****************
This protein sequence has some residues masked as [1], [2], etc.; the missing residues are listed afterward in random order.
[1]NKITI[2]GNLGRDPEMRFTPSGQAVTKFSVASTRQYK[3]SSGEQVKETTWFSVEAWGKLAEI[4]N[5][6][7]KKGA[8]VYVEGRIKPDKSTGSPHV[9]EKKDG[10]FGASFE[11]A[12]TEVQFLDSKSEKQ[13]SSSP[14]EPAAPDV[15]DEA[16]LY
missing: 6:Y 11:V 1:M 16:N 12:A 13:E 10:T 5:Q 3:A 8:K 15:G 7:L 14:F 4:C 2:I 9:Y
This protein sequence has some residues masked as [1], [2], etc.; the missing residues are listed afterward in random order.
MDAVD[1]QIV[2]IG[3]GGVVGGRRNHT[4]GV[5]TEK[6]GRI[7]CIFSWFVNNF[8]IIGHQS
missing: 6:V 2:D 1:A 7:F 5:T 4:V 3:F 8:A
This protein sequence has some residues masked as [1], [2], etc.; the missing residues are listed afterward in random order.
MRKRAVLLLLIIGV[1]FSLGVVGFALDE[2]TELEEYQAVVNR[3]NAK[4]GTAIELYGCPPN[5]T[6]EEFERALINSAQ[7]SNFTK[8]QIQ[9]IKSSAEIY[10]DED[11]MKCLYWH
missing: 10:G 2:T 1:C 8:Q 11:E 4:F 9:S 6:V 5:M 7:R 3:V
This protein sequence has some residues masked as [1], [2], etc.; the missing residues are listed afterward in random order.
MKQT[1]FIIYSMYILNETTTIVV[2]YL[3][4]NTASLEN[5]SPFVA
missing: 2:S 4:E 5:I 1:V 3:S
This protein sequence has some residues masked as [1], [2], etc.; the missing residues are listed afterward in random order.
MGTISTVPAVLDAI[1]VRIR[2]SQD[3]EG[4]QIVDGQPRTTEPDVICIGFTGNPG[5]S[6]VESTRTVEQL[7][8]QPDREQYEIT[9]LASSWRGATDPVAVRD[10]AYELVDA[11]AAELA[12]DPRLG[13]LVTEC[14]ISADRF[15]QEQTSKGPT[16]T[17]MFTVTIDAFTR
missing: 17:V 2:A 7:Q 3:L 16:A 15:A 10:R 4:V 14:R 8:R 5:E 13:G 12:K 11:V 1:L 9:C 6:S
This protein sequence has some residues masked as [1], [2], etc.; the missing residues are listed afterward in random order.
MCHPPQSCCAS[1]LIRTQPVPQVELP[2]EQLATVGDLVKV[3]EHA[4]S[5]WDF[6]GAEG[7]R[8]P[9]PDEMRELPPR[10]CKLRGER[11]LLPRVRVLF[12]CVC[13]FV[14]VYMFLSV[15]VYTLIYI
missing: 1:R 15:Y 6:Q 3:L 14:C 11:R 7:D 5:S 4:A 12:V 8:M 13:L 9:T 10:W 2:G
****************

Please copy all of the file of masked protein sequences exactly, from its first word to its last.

This protein sequence has some residues masked as [1], [2], etc.; the missing residues are listed afterward in random order.
[1]NKITI[2]GNLGRDPEMRFTPSGQAVTKFSVASTRQYK[3]SSGEQVKETTWFSVEAWGKLAEI[4]N[5][6][7]KKGA[8]VYVEGRIKPDKSTGSPHV[9]EKKDG[10]FGASFE[11]A[12]TEVQFLDSKSEKQ[13]SSSP[14]EPAAPDV[15]DEA[16]LY
missing: 6:Y 11:V 1:M 16:N 12:A 13:E 10:T 5:Q 3:A 8:K 15:G 7:L 14:F 4:C 2:I 9:Y
This protein sequence has some residues masked as [1], [2], etc.; the missing residues are listed afterward in random order.
MDAVD[1]QIV[2]IG[3]GGVVGGRRNHT[4]GV[5]TEK[6]GRI[7]CIFSWFVNNF[8]IIGHQS
missing: 6:V 2:D 1:A 7:F 5:T 4:V 3:F 8:A
This protein sequence has some residues masked as [1], [2], etc.; the missing residues are listed afterward in random order.
MRKRAVLLLLIIGV[1]FSLGVVGFALDE[2]TELEEYQAVVNR[3]NAK[4]GTAIELYGCPPN[5]T[6]EEFERALINSAQ[7]SNFTK[8]QIQ[9]IKSSAEIY[10]DED[11]MKCLYWH
missing: 10:G 2:T 1:C 8:Q 11:E 4:F 9:S 6:V 5:M 7:R 3:V
This protein sequence has some residues masked as [1], [2], etc.; the missing residues are listed afterward in random order.
MKQT[1]FIIYSMYILNETTTIVV[2]YL[3][4]NTASLEN[5]SPFVA
missing: 2:S 4:E 5:I 1:V 3:S
This protein sequence has some residues masked as [1], [2], etc.; the missing residues are listed afterward in random order.
MGTISTVPAVLDAI[1]VRIR[2]SQD[3]EG[4]QIVDGQPRTTEPDVICIGFTGNPG[5]S[6]VESTRTVEQL[7][8]QPDREQYEIT[9]LASSWRGATDPVAVRD[10]AYELVDA[11]AAELA[12]DPRLG[13]LVTEC[14]ISADRF[15]QEQTSKGPT[16]T[17]MFTVTIDAFTR
missing: 17:V 2:A 7:Q 3:L 16:A 15:A 10:R 4:V 14:R 8:R 5:E 13:G 12:K 11:V 1:L 9:C 6:S
This protein sequence has some residues masked as [1], [2], etc.; the missing residues are listed afterward in random order.
MCHPPQSCCAS[1]LIRTQPVPQVELP[2]EQLATVGDLVKV[3]EHA[4]S[5]WDF[6]GAEG[7]R[8]P[9]PDEMRELPPR[10]CKLRGER[11]LLPRVRVLF[12]CVC[13]FV[14]VYMFLSV[15]VYTLIYI
missing: 1:R 15:Y 6:Q 3:L 14:C 11:R 7:D 5:S 4:A 12:V 8:M 13:L 9:T 10:W 2:G